With Christmas behind us, the countdown to the new year is now on. It's also the time when many people consider making year-end charitable donations, whether it be money or property.
A handful of gifts are given in the holiday spirit, and some of those gifts provide tax deductions for people. “People always call and want to know how much it's going to save them if they make a donation to their church or charity, is it beneficial to donate a car, or other property, usually at the last minute between Christmas and New Years, where they are trying to do it at the last minute,” says Rich Cullar, a CPA at South Bend’s Cullar & Associates.
Cullar says giving for a tax deduction is most beneficial to those who itemize. He says there are some tax law changes to keep in mind. The big one for 2006 and 2007, individuals over 70 1/2 can donate up to 100-thousand dollars per year directly from their retirement account. “They don't get a deduction for the amount from IRA to charity, but they never pay tax on that distribution,” says Cullar.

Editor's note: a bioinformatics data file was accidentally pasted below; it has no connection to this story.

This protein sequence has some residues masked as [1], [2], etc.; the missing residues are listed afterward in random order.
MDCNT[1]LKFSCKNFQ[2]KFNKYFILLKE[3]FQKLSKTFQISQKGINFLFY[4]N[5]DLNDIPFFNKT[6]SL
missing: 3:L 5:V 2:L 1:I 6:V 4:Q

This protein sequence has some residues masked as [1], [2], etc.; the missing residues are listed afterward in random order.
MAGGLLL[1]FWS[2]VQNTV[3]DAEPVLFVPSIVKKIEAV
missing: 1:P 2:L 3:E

In terms of writing things off, Cullar says sometimes people are better off selling things on their own and getting the cash back for it, instead of getting the value under their tax bracket. “So if you donate some goods worth $100 and you're in a 15% bracket, you've only reduced your taxes by $15, where as if you sold items in a garage sale, you'd have $100.”
Meantime, donations of clothing are up this week at Goodwill in South Bend. “A lot of people will get the tax forms to fill out for doing the long form on their taxes, some people don't want them, but then a lot of people do,” says Sandy Scheibelhut, a Manager at Goodwill.
Also, starting in 2007, a new rule says every donation, no matter how small, must have a receipt in order to deduct it on a tax return.
If you’d like to research a charity before donating, there are a couple of websites to check out: www.guidestar.org and www.give.org